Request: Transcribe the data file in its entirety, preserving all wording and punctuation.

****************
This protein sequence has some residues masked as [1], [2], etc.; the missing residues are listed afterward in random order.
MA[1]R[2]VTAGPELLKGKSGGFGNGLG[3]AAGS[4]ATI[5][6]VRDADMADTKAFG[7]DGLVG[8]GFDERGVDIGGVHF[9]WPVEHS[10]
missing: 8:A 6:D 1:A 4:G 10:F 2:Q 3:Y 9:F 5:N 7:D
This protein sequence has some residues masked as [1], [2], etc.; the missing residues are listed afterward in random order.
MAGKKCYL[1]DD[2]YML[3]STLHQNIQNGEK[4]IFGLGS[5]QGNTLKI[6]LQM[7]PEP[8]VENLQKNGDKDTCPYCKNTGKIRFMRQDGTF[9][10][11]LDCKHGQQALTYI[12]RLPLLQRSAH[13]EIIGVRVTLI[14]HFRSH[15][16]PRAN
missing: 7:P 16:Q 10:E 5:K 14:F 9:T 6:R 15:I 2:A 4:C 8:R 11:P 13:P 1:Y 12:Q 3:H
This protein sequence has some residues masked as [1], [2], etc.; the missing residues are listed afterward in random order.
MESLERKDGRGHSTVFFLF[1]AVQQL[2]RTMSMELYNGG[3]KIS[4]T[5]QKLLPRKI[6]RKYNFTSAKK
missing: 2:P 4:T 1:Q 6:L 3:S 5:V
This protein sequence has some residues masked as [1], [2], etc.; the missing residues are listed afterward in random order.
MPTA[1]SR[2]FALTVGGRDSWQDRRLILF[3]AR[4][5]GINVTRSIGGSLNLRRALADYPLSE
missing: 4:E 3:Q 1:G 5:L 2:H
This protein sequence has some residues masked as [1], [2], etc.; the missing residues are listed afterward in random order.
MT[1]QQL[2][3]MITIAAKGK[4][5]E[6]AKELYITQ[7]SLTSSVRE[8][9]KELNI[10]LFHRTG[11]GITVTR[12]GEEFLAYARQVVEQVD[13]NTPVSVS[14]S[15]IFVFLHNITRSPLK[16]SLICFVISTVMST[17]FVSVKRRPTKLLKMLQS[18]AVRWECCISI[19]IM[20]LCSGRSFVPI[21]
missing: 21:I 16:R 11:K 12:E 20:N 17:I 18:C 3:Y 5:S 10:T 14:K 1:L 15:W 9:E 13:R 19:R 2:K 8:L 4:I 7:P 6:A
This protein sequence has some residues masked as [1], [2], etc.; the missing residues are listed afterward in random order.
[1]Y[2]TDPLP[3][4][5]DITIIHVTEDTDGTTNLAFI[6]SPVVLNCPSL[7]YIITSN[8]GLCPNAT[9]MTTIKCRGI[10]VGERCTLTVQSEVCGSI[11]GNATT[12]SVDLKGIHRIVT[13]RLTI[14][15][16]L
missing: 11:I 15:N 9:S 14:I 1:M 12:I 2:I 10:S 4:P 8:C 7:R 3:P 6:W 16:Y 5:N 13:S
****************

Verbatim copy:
This protein sequence has some residues masked as [1], [2], etc.; the missing residues are listed afterward in random order.
MA[1]R[2]VTAGPELLKGKSGGFGNGLG[3]AAGS[4]ATI[5][6]VRDADMADTKAFG[7]DGLVG[8]GFDERGVDIGGVHF[9]WPVEHS[10]
missing: 8:A 6:D 1:A 4:G 10:F 2:Q 3:Y 9:F 5:N 7:D
This protein sequence has some residues masked as [1], [2], etc.; the missing residues are listed afterward in random order.
MAGKKCYL[1]DD[2]YML[3]STLHQNIQNGEK[4]IFGLGS[5]QGNTLKI[6]LQM[7]PEP[8]VENLQKNGDKDTCPYCKNTGKIRFMRQDGTF[9][10][11]LDCKHGQQALTYI[12]RLPLLQRSAH[13]EIIGVRVTLI[14]HFRSH[15][16]PRAN
missing: 7:P 16:Q 10:E 5:K 14:F 9:T 6:R 15:I 2:A 4:C 8:R 11:P 13:P 1:Y 12:Q 3:H
This protein sequence has some residues masked as [1], [2], etc.; the missing residues are listed afterward in random order.
MESLERKDGRGHSTVFFLF[1]AVQQL[2]RTMSMELYNGG[3]KIS[4]T[5]QKLLPRKI[6]RKYNFTSAKK
missing: 2:P 4:T 1:Q 6:L 3:S 5:V
This protein sequence has some residues masked as [1], [2], etc.; the missing residues are listed afterward in random order.
MPTA[1]SR[2]FALTVGGRDSWQDRRLILF[3]AR[4][5]GINVTRSIGGSLNLRRALADYPLSE
missing: 4:E 3:Q 1:G 5:L 2:H
This protein sequence has some residues masked as [1], [2], etc.; the missing residues are listed afterward in random order.
MT[1]QQL[2][3]MITIAAKGK[4][5]E[6]AKELYITQ[7]SLTSSVRE[8][9]KELNI[10]LFHRTG[11]GITVTR[12]GEEFLAYARQVVEQVD[13]NTPVSVS[14]S[15]IFVFLHNITRSPLK[16]SLICFVISTVMST[17]FVSVKRRPTKLLKMLQS[18]AVRWECCISI[19]IM[20]LCSGRSFVPI[21]
missing: 21:I 16:R 11:K 12:E 20:N 17:I 18:C 3:Y 5:S 10:T 14:K 1:L 15:W 9:E 13:R 19:R 2:K 8:L 4:I 7:P 6:A
This protein sequence has some residues masked as [1], [2], etc.; the missing residues are listed afterward in random order.
[1]Y[2]TDPLP[3][4][5]DITIIHVTEDTDGTTNLAFI[6]SPVVLNCPSL[7]YIITSN[8]GLCPNAT[9]MTTIKCRGI[10]VGERCTLTVQSEVCGSI[11]GNATT[12]SVDLKGIHRIVT[13]RLTI[14][15][16]L
missing: 11:I 15:N 9:S 14:I 1:M 12:I 2:I 10:S 4:P 8:C 7:R 3:P 6:W 16:Y 5:N 13:S